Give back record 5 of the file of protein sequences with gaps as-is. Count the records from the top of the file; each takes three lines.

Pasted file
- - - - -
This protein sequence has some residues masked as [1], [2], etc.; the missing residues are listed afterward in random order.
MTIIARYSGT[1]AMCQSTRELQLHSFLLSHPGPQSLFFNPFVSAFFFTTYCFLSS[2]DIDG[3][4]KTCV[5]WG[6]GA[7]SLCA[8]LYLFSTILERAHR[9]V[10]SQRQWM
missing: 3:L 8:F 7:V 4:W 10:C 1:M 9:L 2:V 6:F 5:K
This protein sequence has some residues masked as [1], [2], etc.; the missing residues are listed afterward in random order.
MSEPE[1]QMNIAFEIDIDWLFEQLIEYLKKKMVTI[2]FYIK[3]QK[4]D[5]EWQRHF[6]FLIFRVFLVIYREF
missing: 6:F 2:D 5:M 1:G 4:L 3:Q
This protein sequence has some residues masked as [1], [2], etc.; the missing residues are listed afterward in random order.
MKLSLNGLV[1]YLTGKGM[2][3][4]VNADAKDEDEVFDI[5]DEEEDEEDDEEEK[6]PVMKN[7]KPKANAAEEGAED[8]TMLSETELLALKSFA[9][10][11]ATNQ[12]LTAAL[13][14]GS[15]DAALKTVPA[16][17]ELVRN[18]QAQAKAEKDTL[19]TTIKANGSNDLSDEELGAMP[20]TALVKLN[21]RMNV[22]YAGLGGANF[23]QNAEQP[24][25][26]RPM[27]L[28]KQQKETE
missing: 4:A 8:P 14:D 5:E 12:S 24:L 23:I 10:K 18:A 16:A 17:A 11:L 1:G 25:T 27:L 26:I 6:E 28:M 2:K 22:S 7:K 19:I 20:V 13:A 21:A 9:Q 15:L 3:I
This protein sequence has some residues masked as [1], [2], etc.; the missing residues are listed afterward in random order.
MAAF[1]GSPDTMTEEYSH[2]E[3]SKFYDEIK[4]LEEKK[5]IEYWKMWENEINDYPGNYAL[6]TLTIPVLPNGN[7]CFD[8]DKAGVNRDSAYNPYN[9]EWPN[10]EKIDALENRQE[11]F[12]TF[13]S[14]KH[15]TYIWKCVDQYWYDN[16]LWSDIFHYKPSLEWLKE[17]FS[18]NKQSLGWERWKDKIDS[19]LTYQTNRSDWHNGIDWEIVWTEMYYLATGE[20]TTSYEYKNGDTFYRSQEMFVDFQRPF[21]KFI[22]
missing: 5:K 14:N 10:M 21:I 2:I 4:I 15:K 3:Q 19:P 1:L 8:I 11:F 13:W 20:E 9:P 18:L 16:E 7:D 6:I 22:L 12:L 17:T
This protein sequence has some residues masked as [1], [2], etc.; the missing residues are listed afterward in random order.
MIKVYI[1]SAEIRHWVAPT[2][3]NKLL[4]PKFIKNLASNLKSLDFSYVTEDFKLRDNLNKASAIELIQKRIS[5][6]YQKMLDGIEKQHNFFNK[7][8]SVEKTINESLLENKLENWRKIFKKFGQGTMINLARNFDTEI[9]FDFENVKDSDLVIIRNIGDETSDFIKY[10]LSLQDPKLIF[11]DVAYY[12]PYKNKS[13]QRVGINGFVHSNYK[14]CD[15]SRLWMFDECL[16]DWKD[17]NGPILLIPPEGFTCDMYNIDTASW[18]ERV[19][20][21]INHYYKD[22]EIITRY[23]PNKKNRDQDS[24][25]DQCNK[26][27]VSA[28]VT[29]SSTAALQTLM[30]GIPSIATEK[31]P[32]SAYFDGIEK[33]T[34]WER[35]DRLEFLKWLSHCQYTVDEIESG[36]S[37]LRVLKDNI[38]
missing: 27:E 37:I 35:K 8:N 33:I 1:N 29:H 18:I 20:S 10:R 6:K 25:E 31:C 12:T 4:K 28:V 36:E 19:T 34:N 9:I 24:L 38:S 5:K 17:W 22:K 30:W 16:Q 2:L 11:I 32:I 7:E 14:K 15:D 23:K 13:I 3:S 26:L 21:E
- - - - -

This protein sequence has some residues masked as [1], [2], etc.; the missing residues are listed afterward in random order.
MIKVYI[1]SAEIRHWVAPT[2][3]NKLL[4]PKFIKNLASNLKSLDFSYVTEDFKLRDNLNKASAIELIQKRIS[5][6]YQKMLDGIEKQHNFFNK[7][8]SVEKTINESLLENKLENWRKIFKKFGQGTMINLARNFDTEI[9]FDFENVKDSDLVIIRNIGDETSDFIKY[10]LSLQDPKLIF[11]DVAYY[12]PYKNKS[13]QRVGINGFVHSNYK[14]CD[15]SRLWMFDECL[16]DWKD[17]NGPILLIPPEGFTCDMYNIDTASW[18]ERV[19][20][21]INHYYKD[22]EIITRY[23]PNKKNRDQDS[24][25]DQCNK[26][27]VSA[28]VT[29]SSTAALQTLM[30]GIPSIATEK[31]P[32]SAYFDGIEK[33]T[34]WER[35]DRLEFLKWLSHCQYTVDEIESG[36]S[37]LRVLKDNI[38]
missing: 27:E 37:I 35:K 8:N 33:I 1:N 29:H 18:I 20:S 10:R 6:K 25:E 31:C 12:T 4:K 28:V 36:E 19:T 34:N 9:I 24:L 38:S 5:K 17:W 22:K 30:W 16:Q 2:L 11:I 32:I 7:E 14:K 15:D 23:K 13:I 3:S 26:L 21:E